Harvard Injury Control Research Center

Boston, MA, United States

Harvard Injury Control Research Center

Boston, MA, United States
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Wolfson J.A.,University of Michigan | Azrael D.,Harvard Injury Control Research Center | Miller M.,Harvard Injury Control Research Center | Miller M.,Northeastern University
American Journal of Public Health | Year: 2017

Objectives. To estimate US public opinion, overall and by gun ownership status, about the public places where legal gun owners should be allowed to carry firearms. Methods. We fielded an online survey among 3949 adults, including an oversample of gun owners and veterans, in April 2015. We used cross-tabulations with survey weights to generate nationally representative estimates. Results. Fewer than 1 in 3 US adults supported gun carrying in any of the specified venues. Support for carrying in public was consistently higher among gun owners than among non-gun owners. Overall, support for carrying in public was lowest for schools (19%; 95% confidence interval [CI] = 16.7, 21.1), bars (18%; 95% CI = 15.9, 20.6), and sports stadiums (17%; 95% CI = 15.0, 19.5). Conclusions. Most Americans, including most gun owners, support restricting public places legal gun owners can carry firearms. These views contrast sharply with the current trend in state legislatures of expanding where, how, and by whom guns can be carried in public. Recent state laws and proposed federal legislation that would force states to honor out-of-state concealed carry permits are out of step with American public opinion.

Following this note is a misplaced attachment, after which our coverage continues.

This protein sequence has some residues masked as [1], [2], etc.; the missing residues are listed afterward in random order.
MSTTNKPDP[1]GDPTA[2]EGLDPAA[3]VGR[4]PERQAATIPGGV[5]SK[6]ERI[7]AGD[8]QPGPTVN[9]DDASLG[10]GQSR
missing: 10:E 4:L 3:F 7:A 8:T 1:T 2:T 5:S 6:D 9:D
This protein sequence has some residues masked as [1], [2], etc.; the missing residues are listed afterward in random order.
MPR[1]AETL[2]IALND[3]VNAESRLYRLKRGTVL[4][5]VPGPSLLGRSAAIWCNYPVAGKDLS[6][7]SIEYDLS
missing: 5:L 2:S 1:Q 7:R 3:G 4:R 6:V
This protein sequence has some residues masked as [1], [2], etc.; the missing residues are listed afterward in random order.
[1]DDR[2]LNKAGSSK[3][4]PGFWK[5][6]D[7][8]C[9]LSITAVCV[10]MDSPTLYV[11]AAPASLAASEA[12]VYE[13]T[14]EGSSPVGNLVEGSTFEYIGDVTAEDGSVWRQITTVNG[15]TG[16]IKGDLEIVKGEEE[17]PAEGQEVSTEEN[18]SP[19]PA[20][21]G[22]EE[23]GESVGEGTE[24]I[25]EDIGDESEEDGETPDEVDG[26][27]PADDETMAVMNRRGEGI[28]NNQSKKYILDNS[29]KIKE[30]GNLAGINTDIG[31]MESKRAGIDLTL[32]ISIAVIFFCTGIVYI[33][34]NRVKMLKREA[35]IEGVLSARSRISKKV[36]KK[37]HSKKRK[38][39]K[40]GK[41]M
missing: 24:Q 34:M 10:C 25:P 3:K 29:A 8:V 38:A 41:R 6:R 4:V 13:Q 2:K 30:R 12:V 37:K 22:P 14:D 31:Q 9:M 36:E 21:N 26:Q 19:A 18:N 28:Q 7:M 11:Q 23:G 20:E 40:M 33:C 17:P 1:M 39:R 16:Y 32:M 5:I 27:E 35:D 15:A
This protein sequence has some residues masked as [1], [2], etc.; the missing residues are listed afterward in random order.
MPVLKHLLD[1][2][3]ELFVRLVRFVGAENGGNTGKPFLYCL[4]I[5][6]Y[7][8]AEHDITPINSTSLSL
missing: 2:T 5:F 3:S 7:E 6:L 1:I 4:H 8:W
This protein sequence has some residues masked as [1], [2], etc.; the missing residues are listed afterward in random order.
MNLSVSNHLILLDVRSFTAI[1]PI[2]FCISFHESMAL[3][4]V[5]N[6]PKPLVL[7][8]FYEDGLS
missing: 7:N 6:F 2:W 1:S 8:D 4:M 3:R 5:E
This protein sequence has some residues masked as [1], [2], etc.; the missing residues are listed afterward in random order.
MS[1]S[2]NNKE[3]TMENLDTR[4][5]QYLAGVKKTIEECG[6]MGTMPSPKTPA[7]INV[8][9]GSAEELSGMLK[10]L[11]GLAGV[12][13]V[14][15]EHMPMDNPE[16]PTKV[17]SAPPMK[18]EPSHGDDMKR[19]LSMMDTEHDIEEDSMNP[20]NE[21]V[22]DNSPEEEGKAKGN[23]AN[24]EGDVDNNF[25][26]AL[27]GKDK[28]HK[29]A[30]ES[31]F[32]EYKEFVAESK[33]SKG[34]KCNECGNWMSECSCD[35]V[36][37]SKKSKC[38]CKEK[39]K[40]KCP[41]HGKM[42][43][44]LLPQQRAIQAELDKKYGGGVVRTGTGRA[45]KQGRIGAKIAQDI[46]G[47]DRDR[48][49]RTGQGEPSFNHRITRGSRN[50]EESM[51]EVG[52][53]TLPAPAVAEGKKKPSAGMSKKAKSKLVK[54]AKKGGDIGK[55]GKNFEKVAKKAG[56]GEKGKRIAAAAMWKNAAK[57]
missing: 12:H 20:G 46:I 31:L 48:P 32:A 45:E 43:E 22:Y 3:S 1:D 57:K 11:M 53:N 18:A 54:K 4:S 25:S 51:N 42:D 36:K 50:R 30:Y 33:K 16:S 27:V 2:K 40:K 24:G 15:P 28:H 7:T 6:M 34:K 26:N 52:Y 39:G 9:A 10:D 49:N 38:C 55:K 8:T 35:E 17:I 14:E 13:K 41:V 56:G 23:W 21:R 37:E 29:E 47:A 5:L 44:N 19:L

Miller M.,Harvard Injury Control Research Center | Azrael D.,Harvard Injury Control Research Center | Barber C.,Harvard Injury Control Research Center
Annual Review of Public Health | Year: 2012

Suicide mortality varies widely across age, sex, race, and geography, far more than does mortality from the leading causes of natural death. Unlike the tight correlation between cancer mortality and the incidence of cancer, suicide mortality is only modestly correlated with the incidence of suicidal acts and other established risk factors for suicidal behavior, such as major psychiatric disorders. An implication of this modest correlation is that the proportion of all suicidal acts that prove fatal (the case fatality ratio) must account for a substantial portion of the (nonrandom) variation observed in suicide mortality. In the United States, the case fatality ratio is strongly related to the availability of household firearms. Findings from ecologic and individual-level studies conducted over the past two decades illustrate the importance of accounting for the availability of highly lethal suicide methods in efforts to understand (and ultimately reduce) disparities in suicide mortality across populations. © 2012 by Annual Reviews. All rights reserved.

Barber C.,Harvard Injury Control Research Center | Hemenway D.,Harvard Injury Control Research Center
Accident Analysis and Prevention | Year: 2011